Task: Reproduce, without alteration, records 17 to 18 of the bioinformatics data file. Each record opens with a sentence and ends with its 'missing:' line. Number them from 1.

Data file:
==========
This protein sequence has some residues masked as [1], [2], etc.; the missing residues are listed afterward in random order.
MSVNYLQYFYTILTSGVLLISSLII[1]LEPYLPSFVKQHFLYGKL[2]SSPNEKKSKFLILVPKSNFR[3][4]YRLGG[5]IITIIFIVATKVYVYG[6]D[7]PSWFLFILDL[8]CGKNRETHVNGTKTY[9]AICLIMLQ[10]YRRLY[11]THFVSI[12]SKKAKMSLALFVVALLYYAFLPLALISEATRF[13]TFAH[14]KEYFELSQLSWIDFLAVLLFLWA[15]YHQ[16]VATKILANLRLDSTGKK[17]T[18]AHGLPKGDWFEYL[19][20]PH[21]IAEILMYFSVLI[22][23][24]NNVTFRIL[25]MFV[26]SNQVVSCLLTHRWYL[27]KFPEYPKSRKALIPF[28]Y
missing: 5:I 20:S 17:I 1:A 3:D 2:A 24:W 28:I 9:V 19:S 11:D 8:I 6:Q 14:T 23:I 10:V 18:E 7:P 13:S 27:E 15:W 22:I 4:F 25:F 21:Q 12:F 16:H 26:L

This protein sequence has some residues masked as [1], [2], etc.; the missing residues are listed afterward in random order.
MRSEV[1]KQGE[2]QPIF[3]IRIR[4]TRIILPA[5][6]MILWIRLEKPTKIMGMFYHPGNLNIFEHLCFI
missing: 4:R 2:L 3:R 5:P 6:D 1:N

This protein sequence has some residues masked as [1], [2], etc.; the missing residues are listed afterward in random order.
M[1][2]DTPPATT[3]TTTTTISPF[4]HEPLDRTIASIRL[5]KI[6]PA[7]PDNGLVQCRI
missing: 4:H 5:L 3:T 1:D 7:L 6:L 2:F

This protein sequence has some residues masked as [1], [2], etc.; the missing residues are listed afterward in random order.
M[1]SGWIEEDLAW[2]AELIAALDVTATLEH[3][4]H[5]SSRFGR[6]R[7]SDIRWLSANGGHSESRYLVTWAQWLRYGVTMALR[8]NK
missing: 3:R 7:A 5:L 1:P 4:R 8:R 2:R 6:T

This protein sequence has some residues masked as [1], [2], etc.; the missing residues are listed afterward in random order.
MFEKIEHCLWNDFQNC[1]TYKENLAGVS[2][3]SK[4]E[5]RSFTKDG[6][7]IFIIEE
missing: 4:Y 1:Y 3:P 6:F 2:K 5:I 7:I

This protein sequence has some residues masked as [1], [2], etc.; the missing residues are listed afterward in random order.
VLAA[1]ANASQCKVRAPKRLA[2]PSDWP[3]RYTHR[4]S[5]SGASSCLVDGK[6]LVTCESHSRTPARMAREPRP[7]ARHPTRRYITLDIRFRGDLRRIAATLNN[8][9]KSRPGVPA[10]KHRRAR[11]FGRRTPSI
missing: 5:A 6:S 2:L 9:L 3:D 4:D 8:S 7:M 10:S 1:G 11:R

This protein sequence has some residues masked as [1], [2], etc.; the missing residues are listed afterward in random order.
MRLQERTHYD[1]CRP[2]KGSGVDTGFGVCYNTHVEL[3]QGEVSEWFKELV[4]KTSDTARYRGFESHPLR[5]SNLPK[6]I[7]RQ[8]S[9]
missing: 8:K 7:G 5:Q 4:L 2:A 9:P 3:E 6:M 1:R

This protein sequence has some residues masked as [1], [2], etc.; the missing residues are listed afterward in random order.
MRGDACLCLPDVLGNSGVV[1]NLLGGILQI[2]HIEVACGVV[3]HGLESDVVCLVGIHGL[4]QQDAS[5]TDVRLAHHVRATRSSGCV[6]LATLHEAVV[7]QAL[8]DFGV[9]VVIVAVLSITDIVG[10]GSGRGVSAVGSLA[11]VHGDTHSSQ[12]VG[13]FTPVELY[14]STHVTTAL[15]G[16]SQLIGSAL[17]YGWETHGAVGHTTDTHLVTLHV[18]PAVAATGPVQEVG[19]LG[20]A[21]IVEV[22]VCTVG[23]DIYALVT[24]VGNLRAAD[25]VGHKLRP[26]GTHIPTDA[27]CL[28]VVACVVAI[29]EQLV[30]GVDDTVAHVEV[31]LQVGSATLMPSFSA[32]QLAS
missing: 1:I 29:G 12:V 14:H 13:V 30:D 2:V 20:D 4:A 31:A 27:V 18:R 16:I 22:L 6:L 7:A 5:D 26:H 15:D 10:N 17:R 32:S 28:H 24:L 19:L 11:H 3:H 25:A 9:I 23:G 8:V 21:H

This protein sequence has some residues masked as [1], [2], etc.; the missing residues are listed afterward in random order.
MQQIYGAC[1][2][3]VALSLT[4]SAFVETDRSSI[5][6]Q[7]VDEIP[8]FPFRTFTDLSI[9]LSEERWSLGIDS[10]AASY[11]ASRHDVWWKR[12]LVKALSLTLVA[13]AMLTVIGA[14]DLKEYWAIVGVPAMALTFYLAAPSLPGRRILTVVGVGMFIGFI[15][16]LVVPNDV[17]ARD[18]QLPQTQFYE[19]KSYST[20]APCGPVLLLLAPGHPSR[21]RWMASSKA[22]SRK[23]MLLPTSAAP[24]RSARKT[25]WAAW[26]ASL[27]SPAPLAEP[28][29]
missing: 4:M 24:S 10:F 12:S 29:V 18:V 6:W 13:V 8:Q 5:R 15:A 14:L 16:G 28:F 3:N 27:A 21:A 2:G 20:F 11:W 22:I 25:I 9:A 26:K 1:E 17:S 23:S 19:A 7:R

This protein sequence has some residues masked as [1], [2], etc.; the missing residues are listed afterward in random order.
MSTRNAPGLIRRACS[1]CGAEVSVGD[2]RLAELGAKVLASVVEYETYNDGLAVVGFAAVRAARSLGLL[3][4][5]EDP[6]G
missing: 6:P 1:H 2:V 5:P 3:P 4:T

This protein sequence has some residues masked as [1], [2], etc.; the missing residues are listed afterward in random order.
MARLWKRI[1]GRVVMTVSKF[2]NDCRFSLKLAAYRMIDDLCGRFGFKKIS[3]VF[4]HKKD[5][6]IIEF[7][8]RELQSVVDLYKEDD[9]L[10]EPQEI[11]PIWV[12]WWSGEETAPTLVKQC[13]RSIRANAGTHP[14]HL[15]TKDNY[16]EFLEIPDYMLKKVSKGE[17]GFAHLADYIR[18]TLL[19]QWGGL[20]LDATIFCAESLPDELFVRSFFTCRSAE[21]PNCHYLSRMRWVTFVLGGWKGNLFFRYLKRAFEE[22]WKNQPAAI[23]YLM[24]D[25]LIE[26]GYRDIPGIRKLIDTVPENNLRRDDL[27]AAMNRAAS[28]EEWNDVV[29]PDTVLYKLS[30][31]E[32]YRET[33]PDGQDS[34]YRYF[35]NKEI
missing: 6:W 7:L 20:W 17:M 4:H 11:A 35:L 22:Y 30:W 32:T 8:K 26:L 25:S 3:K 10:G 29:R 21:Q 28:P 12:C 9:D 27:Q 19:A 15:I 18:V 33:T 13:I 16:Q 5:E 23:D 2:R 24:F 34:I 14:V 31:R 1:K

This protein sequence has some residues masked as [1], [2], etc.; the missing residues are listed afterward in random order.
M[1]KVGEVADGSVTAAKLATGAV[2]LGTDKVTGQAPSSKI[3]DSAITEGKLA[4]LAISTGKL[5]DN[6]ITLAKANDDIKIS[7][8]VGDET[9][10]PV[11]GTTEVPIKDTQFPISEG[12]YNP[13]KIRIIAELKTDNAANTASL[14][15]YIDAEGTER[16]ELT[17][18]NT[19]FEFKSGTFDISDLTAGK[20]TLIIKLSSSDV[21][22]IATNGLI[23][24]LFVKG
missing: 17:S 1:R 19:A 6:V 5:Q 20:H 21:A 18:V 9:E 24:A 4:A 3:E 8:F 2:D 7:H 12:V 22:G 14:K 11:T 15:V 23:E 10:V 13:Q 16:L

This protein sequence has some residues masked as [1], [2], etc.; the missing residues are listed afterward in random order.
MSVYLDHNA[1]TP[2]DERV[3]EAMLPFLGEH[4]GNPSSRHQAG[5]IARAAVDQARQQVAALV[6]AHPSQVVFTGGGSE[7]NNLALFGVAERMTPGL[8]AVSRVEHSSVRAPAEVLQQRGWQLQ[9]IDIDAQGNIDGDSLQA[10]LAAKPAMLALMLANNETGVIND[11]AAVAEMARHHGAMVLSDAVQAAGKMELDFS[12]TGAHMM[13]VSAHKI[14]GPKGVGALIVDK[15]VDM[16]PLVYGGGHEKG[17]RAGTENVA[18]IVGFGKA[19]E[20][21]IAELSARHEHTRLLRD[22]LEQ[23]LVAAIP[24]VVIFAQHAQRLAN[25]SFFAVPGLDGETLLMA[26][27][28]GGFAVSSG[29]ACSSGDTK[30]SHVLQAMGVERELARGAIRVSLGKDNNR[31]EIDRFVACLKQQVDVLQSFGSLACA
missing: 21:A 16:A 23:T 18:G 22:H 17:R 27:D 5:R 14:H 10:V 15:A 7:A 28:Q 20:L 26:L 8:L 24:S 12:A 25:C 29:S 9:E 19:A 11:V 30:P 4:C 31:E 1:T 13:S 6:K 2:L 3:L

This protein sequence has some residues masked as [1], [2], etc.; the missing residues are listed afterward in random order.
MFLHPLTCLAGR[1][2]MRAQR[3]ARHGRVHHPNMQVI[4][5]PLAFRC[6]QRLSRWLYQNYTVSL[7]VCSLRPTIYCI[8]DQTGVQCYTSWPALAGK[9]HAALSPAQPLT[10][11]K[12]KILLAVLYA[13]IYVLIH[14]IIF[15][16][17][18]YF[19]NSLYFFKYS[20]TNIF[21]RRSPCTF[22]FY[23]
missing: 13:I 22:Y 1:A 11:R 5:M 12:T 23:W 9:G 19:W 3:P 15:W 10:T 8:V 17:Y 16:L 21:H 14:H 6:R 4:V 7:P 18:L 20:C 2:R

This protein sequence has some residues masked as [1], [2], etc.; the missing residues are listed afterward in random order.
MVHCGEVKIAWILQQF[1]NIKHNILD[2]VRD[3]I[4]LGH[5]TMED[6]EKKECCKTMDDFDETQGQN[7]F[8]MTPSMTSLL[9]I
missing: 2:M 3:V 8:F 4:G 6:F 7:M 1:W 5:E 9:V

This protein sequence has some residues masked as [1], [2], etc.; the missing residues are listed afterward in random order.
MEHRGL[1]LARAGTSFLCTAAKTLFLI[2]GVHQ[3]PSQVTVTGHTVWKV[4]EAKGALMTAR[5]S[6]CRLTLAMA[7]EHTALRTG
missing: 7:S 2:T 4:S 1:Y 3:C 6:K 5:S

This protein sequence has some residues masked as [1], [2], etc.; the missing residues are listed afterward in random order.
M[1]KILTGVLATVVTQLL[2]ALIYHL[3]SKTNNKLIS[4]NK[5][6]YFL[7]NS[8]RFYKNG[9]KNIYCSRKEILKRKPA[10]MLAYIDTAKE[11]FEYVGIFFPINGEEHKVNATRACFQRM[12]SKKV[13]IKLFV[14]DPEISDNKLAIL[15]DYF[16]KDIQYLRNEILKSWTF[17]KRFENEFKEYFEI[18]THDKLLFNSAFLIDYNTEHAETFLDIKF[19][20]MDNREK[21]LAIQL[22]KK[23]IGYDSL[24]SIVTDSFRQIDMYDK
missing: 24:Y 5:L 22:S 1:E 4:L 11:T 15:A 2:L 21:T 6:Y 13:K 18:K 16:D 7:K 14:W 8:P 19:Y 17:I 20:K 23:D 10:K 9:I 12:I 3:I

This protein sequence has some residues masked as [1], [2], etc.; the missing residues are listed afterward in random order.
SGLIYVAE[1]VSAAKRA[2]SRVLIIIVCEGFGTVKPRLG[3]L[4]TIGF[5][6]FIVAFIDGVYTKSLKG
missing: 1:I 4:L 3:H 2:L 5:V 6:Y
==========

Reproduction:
This protein sequence has some residues masked as [1], [2], etc.; the missing residues are listed afterward in random order.
M[1]KILTGVLATVVTQLL[2]ALIYHL[3]SKTNNKLIS[4]NK[5][6]YFL[7]NS[8]RFYKNG[9]KNIYCSRKEILKRKPA[10]MLAYIDTAKE[11]FEYVGIFFPINGEEHKVNATRACFQRM[12]SKKV[13]IKLFV[14]DPEISDNKLAIL[15]DYF[16]KDIQYLRNEILKSWTF[17]KRFENEFKEYFEI[18]THDKLLFNSAFLIDYNTEHAETFLDIKF[19][20]MDNREK[21]LAIQL[22]KK[23]IGYDSL[24]SIVTDSFRQIDMYDK
missing: 24:Y 5:L 22:S 1:E 4:L 11:T 15:A 2:L 21:T 6:Y 13:K 18:K 16:D 7:K 14:W 8:P 19:Y 17:I 20:K 23:D 10:K 9:I 12:I 3:I

This protein sequence has some residues masked as [1], [2], etc.; the missing residues are listed afterward in random order.
SGLIYVAE[1]VSAAKRA[2]SRVLIIIVCEGFGTVKPRLG[3]L[4]TIGF[5][6]FIVAFIDGVYTKSLKG
missing: 1:I 4:L 3:H 2:L 5:V 6:Y